So, I’m having my cup of coffee, eating a cinnamon roll, and reading the news feed on my vacation day (yes, I admit it, fear of driving home during Nemo made me use a day off), when I see a tweet from Jenny Luca:
Which led me to this article in The Atlantic: Introverted Kids Need to Learn to Speak Up at School.
Needless to say, this introvert (and also occasionally shy and sometimes socially awkward and/or anxious) person was not pleased and, well, decided to Speak Up on Twitter. A lot bothered me about this article, from a self-identified extrovert deciding what is best for introverts is to be more like extroverts to a non-nuanced discussion about what, exactly, “class participation” is and is not. As just one short example of the bias in the article, this sentence: “Or I can ask them to open their mouths, turn on their brains, and share their ideas with the rest of the class.”
Generally, the way I process information is first I turn on my brain; then I share. What I’ve had to learn over decades is how to handle the “open mouth, then think” people in classrooms and offices and meetings and discussions. That is not about participation, but about communicating and working with different personality types. But I digress.
This isn’t a world of extroverts or introverts; it’s a world of both. I particularly liked Kristin’s response at Children’s Literature Crossroads on Introverts and Class Discussion, because it mentions both types of learners learning how to work with the other, as well as the varying levels of “class participation” and what that means.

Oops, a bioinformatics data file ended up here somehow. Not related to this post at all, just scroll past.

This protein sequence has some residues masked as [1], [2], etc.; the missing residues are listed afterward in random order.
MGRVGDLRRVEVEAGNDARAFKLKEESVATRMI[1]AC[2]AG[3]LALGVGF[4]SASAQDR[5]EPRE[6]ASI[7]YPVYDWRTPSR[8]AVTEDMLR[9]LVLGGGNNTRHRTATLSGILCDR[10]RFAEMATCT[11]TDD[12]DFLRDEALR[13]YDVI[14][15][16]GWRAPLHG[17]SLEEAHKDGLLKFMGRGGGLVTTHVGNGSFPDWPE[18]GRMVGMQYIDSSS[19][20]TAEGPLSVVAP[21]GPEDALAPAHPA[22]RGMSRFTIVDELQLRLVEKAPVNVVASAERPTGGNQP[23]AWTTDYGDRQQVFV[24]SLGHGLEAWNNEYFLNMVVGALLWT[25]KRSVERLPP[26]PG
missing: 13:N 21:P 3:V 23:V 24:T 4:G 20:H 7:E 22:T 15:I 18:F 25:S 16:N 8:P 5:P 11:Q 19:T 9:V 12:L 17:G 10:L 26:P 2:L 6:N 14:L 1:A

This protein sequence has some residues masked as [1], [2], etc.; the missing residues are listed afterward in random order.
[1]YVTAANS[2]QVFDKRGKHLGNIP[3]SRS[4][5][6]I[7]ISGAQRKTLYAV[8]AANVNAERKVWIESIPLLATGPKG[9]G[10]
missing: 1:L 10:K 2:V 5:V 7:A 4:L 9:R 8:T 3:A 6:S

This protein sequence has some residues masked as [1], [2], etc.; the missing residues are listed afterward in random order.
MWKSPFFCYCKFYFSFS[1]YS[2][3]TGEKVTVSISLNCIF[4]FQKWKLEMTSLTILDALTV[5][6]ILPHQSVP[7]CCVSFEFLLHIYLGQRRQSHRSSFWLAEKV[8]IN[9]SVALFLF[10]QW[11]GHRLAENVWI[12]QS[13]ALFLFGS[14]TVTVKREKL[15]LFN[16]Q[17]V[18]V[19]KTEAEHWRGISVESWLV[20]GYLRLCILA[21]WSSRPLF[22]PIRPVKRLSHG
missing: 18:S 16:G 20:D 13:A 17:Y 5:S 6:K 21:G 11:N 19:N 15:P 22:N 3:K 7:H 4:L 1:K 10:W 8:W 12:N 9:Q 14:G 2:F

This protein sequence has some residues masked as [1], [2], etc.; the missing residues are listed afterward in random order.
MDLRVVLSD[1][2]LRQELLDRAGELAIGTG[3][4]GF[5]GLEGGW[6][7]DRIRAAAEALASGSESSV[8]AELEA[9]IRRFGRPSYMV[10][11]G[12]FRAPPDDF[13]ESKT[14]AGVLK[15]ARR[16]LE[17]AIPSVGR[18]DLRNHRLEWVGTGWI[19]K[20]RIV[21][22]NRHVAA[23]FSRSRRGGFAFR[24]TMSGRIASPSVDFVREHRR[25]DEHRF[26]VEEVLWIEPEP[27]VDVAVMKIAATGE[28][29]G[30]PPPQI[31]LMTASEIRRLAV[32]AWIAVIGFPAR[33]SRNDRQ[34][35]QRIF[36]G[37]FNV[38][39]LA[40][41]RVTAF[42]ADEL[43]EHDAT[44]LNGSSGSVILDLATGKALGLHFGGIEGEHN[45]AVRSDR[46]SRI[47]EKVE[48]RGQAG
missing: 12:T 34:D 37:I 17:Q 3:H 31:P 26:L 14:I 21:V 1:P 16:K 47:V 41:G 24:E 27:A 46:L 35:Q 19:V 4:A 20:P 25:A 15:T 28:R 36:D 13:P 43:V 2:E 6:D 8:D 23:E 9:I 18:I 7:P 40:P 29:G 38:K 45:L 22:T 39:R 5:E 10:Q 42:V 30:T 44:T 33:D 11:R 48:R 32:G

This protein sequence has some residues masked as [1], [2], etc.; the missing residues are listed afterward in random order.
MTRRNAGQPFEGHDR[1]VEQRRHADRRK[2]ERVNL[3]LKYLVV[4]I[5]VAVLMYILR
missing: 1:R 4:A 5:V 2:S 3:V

Monica Edinger at Educating Alice mentions another point to keep in mind when discussing class participation: cultural norms.
Kelly at Stacked also had a few thoughts, in Doing Disservice to Introversion.
Any other thoughts or reactions? Let me know!
Edited to add:
Teri Lesesne weighs in at Introvert, Extrovert, Ambivert.
Ordinary Mer at Quit Fixing Introverts.
Charlotte’s Library and My Introverted Take On Being Called On In Class.
Read, Write, Reflect on Speaking Up In The Classroom
BalancEdTech on And Extrovert Kids Need to Learn to Listen in School
and more from Monica Edinger: In the Classroom: A Few Classroom Teaching Suggestions From an Introverted Teacher
and The In Librarian and Striking a Chord